Cis-trans isomerism is one type of stereoisomerism and is commonly also known as geometric isomerism. Stereoisomers have the same structure and functional groups but differ in the way their atoms are arranged in space (orientated differently with respect to each other). The other type of stereoisomerism is known as enantiomerism or optical isomerism.
Cis-trans isomerism occurs in compounds where free rotation is restricted by the presence of:
- multiple bonds
- a ring structure
- other steric factors i.e. large atoms
A single σ covalent bond can be rotated freely without any bond breaking. For example, the C-C bond in ethane can be rotated with minimal energy. The hydrogen atoms bonded to the carbon atom are constantly rotating along C-C bond axis.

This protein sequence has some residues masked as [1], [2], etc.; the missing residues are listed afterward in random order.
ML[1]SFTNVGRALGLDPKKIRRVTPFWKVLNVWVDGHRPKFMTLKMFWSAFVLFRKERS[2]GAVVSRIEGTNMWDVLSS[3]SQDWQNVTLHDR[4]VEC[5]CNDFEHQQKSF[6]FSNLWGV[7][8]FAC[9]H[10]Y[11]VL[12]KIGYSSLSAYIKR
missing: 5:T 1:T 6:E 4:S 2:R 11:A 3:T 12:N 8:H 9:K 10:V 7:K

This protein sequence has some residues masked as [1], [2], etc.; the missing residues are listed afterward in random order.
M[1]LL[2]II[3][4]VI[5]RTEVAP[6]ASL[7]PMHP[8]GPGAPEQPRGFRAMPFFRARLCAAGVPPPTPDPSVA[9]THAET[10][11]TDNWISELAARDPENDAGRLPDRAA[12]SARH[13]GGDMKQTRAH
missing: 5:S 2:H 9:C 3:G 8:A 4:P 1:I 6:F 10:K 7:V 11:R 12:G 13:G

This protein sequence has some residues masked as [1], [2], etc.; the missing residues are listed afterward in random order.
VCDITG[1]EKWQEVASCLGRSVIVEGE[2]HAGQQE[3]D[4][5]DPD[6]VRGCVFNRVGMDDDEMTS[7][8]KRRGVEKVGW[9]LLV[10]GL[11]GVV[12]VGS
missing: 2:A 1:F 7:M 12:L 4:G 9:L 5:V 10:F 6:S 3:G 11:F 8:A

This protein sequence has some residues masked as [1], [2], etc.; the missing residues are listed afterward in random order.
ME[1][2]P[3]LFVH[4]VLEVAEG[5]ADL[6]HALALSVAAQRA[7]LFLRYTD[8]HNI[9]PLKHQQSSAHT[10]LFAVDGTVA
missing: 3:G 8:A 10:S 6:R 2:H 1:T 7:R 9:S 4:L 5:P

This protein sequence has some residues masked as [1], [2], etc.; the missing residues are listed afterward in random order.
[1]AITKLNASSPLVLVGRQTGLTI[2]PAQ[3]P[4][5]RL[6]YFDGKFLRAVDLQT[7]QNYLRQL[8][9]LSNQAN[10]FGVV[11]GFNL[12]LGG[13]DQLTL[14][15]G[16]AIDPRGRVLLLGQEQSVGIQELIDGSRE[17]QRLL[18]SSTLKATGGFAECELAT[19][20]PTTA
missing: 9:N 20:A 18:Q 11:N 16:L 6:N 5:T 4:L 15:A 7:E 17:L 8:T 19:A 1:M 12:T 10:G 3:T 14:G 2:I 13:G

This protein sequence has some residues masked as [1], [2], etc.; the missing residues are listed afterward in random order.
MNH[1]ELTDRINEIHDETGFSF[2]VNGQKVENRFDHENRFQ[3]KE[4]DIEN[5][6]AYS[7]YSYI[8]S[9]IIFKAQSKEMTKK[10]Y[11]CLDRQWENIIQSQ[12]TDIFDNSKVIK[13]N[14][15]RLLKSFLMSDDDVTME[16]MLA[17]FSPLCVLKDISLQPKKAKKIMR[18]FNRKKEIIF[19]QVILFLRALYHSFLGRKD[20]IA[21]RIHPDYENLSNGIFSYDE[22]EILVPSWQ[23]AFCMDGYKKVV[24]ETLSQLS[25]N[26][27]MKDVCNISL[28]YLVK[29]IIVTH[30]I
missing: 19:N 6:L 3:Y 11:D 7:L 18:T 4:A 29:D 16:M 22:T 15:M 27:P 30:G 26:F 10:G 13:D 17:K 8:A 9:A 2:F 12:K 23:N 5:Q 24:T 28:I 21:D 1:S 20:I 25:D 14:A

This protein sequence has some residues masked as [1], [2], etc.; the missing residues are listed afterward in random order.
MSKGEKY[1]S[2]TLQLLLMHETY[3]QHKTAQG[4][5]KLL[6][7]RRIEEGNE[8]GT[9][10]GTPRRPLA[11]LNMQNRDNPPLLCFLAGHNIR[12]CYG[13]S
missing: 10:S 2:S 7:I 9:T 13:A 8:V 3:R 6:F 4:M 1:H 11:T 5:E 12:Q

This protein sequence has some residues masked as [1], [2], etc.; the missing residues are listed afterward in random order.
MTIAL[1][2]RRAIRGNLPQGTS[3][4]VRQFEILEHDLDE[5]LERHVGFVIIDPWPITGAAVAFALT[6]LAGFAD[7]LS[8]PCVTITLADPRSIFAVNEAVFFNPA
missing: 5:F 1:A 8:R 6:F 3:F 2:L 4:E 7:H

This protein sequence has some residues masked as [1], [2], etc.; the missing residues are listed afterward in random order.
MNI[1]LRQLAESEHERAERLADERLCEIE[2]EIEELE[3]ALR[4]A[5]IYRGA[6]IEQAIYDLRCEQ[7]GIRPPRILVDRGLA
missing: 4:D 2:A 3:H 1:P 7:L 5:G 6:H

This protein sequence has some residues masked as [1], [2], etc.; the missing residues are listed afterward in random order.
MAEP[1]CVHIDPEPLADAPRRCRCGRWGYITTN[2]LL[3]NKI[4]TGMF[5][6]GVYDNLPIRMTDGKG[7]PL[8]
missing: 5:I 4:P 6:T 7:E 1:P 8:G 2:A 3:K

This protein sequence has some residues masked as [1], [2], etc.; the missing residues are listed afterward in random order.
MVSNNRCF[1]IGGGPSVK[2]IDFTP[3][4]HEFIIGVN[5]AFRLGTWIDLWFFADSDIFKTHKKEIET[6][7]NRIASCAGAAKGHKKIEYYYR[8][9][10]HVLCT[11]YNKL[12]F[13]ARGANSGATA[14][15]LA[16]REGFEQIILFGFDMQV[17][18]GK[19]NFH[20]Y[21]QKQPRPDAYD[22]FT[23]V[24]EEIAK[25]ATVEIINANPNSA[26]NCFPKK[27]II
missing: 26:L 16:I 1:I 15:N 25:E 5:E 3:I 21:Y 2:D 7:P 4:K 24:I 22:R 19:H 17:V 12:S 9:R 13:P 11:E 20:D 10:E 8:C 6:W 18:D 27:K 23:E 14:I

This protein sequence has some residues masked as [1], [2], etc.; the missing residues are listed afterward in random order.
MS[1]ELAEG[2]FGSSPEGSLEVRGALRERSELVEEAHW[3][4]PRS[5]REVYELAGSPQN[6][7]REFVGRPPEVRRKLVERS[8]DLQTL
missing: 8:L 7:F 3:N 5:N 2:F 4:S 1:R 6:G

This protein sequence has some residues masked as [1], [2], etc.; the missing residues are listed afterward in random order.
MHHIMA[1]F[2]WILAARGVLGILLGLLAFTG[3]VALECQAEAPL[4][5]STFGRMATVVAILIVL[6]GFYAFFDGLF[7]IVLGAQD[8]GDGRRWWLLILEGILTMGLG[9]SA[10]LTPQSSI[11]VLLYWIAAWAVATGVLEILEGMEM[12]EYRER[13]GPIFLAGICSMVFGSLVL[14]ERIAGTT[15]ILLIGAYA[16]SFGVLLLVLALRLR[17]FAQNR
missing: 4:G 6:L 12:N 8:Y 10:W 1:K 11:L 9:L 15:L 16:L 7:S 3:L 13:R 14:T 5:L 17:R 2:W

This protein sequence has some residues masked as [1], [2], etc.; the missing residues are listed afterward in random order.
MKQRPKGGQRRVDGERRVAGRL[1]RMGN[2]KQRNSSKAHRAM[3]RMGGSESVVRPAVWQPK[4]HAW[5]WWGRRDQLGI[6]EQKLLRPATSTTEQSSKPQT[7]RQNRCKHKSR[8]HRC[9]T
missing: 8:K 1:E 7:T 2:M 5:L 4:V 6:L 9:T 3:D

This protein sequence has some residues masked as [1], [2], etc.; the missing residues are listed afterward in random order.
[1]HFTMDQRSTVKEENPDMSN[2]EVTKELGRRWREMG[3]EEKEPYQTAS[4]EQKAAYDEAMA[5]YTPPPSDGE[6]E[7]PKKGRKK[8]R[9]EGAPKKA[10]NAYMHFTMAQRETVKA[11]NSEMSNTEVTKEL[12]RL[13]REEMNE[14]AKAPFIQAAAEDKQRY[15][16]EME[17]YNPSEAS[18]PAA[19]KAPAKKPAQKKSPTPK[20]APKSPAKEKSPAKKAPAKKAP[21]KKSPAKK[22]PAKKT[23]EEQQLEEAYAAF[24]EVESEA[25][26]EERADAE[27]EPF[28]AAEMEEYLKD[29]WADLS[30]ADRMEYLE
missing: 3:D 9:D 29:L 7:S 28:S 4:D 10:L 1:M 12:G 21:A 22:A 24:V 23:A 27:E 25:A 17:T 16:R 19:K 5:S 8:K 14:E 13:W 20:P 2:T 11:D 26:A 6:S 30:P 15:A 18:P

However, this rotation will be restricted in either the presence of multiple bonds (double or triple bonds) or the presence of ring structures.
Let’s take a look closer by covering it in 2 sections:
- Cis-Trans Isomerism in Alkenes
- Cis-Trans Isomerism in Ring Structures
1. Cis-Trans Isomerism in Alkenes
Not all alkenes will exhibit cis-trans isomerism.
Criteria for Cis-Trans Isomerism
Two criteria must be satisfied in order for alkenes to exhibit cis-trans isomerism:
- Restricted rotation about